The Musee D’Orangerie is adjacent to the Louvre and is a wonderful art gallery mainly of late 19th century and early 20th century art works, but in particular, Claude Monet’s water lily series.
These were all shot with the Olympus OM-D E-M1 II Micro Four Thirds camera with Olympus mZD 7-14mm f/2.8 pro lens such as the above and below image, and the Olympus mZD 25mm f/1.2 pro lens.
Here are some of Claude Monet’s famous water lily paintings:
Despite their dominance in the gallery, there is far more to see such as these:
Claude Monet’s Argenteuile 1875:
Pablo Picasso’s Femme au tambourin 1925:
Paul Cezanne’s Arbres et maisons 1885-86:
Henri Matisse’s Les trois soeurs 1916-17:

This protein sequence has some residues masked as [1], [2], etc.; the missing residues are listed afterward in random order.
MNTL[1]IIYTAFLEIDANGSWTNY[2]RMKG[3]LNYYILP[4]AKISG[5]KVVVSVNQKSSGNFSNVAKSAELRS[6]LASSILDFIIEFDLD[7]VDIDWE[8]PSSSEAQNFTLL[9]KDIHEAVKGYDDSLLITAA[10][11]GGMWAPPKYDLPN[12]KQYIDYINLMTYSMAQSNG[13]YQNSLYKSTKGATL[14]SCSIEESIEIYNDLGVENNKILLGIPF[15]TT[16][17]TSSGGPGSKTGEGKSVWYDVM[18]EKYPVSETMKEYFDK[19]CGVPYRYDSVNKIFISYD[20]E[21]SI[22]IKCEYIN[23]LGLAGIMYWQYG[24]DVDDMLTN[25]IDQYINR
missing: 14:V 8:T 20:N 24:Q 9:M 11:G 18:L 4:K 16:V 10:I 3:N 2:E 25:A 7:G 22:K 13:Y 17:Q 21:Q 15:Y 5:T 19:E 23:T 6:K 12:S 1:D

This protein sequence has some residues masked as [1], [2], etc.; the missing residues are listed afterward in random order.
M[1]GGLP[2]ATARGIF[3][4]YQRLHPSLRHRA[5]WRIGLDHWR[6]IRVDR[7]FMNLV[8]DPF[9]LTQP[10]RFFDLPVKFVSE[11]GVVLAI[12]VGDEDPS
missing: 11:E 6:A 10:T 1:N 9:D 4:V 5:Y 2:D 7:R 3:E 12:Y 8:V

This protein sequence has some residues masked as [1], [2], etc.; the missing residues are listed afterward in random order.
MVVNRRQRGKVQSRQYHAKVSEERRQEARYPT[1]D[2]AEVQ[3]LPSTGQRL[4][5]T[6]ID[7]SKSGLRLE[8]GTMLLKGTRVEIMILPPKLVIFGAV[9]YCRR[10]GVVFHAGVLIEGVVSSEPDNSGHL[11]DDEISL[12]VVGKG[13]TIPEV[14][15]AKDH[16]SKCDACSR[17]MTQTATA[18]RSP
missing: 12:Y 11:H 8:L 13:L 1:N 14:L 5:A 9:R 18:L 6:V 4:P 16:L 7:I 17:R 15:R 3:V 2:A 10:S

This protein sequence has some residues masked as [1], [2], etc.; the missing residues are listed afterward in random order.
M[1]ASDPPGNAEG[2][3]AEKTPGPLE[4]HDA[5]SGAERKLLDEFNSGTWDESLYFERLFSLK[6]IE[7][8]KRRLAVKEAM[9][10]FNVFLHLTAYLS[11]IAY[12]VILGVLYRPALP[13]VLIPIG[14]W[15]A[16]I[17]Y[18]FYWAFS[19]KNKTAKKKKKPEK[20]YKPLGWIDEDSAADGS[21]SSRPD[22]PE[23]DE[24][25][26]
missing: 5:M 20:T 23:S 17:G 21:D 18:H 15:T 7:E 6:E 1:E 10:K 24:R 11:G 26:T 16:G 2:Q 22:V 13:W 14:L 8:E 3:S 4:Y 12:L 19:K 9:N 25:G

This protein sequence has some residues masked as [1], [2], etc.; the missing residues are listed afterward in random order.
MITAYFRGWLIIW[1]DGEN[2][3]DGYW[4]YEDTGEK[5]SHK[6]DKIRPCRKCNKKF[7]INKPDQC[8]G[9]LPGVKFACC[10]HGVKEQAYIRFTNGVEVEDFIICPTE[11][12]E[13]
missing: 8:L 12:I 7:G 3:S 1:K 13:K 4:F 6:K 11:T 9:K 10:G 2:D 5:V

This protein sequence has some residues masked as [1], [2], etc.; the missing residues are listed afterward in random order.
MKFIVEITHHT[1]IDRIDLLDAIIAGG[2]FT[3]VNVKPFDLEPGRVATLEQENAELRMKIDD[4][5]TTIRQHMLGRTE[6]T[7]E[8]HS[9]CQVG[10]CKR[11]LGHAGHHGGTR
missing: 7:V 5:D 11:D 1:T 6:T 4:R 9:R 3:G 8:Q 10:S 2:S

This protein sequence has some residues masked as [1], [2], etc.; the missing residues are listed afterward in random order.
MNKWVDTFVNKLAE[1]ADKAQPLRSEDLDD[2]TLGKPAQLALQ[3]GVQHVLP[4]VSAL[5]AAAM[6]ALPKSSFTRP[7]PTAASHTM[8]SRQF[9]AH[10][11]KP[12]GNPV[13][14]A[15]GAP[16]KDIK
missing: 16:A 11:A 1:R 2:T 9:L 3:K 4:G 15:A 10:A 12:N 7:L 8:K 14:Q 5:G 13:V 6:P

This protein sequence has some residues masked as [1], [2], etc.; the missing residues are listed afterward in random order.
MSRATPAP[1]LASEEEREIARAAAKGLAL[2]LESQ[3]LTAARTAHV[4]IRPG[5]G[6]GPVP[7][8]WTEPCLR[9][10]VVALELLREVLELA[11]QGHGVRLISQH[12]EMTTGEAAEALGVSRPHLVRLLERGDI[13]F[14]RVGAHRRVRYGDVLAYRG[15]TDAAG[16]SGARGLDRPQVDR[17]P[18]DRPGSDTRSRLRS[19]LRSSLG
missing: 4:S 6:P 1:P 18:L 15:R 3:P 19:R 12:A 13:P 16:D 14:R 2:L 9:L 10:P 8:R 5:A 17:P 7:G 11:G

Marie Laurencin’s Danseuses espagnoles 1920-21:
The unmistakable style of Amedeo Modigliani and in this case, Femme au ruban de velours 1915:
Maurice Utrillo (1883-1955), who even in his early life was plagued with mental illness, was essentially raised by his grandmother, and was the son of an 18 yr old artist’s model with speculation that his father may have been Renoir or one of the other artists she had modeled for. He was born in Montmartre and like many artists, lived a very bohemian life style. His mental illness was exacerbated by alcoholism and he spent some time in mental asylums.
I am guessing these ladies walking with a painter made Maurice Utrillo’s world go round after the war ended – La Maison Bernot 1924 – the bell tower of the Sacré Coeur basilica which was completed in 1912 was cropped when I took the photo and is not shown:
Gustave Moreau’s La Toilette 1885-90:
Pablo Picasso’s Saltimbanque aux bras croises 1923:
And, for something completely different – Hans Hartung’s T 1963 K7 1963: